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Curr Opin Anaesthesiol. 2006 Jun;19(3):233-7.

The use of neuraxial adjuvant drugs (neostigmine, clonidine) in obstetrics.

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  • 1Department of Anaesthesiology, Cliniques Universitaires Saint-Luc, Brussels, Belgium.



Neuraxial adjuvant drugs are used to improve analgesia and to decrease complications associated with a high dose of a single drug. Opioids are used in routinely, but alpha2-agonists, such as clonidine or cholinesterase inhibitors (neostigmine), have also been used for labour analgesia or to relieve pain following caesarean section. Both drugs possess a common mechanism of action that can be beneficial.


Small doses of intrathecal clonidine (30 microg), combined with local anaesthetics and opioids, prolong labour analgesia. Hypotension can occur and must be promptly treated by ephedrine to avoid fetal side effects. Epidural clonidine (60 to 75 microg) produces prolonged analgesia from local anaesthetics and opioids and allows a ropivacaine sparing effect. Intrathecal neostigmine has analgesic properties, but its gastro-intestinal side effects contraindicate its clinical use. Epidural neostigmine, combined with sufentanil or clonidine, initiates labour analgesia (minimum 6 to 7 microg/kg; 500 microg) without side effects, however, and allows a 'mobile epidural'. Epidural and spinal clonidine can be used to improve postcaesarean section analgesia. Epidural neostigmine at the doses studied produces modest analgesia following caesarean section.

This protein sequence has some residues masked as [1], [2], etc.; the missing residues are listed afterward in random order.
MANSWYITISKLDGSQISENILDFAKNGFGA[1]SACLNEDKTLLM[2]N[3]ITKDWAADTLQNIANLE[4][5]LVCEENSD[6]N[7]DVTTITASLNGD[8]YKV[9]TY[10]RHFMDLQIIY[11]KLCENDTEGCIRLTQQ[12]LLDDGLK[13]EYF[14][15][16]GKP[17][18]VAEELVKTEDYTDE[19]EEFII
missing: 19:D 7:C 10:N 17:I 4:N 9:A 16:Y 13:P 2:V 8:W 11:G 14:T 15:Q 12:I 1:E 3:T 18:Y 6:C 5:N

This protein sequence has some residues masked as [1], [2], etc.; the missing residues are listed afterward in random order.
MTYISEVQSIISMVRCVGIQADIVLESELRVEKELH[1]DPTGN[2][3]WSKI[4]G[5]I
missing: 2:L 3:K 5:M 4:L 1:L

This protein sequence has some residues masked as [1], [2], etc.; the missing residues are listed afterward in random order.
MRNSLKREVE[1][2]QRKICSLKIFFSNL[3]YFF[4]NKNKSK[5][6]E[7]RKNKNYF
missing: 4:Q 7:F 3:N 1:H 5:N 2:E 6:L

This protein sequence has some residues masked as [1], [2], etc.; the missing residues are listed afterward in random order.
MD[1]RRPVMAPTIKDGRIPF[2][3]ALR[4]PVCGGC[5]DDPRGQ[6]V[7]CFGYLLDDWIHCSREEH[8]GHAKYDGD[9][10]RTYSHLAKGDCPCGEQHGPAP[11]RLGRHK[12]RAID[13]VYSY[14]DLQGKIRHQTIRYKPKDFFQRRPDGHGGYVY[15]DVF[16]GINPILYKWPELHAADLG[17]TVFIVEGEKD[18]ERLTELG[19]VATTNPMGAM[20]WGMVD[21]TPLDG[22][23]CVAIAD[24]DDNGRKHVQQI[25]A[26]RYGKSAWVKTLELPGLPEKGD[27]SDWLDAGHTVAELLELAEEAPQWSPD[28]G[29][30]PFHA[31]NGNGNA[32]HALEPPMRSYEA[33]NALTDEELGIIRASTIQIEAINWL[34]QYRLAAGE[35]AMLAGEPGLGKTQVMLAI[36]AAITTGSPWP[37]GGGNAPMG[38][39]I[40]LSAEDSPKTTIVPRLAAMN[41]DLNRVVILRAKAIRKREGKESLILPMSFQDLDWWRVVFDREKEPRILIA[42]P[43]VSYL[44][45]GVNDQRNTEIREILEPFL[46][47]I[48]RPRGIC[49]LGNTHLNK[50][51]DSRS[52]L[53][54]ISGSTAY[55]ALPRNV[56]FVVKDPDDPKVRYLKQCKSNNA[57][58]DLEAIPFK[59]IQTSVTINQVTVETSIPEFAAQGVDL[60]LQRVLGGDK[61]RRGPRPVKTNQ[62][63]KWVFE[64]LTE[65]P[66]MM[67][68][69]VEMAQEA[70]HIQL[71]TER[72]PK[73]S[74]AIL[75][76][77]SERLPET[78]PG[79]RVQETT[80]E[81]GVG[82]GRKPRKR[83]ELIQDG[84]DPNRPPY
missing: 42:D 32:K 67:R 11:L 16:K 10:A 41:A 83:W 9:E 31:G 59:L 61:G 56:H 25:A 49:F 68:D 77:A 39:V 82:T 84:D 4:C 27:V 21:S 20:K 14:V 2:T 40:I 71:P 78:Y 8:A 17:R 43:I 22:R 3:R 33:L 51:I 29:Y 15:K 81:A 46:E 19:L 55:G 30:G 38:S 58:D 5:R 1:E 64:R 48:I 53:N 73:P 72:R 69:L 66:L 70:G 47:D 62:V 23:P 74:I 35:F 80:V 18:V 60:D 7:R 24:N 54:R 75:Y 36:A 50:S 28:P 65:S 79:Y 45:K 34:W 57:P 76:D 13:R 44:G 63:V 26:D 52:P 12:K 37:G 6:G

Co-administration of neuraxial drugs may enhance analgesia and reduce the side effects of each drug. Clonidine and neostigmine may be used in obstetrics, under some conditions.

[PubMed - indexed for MEDLINE]
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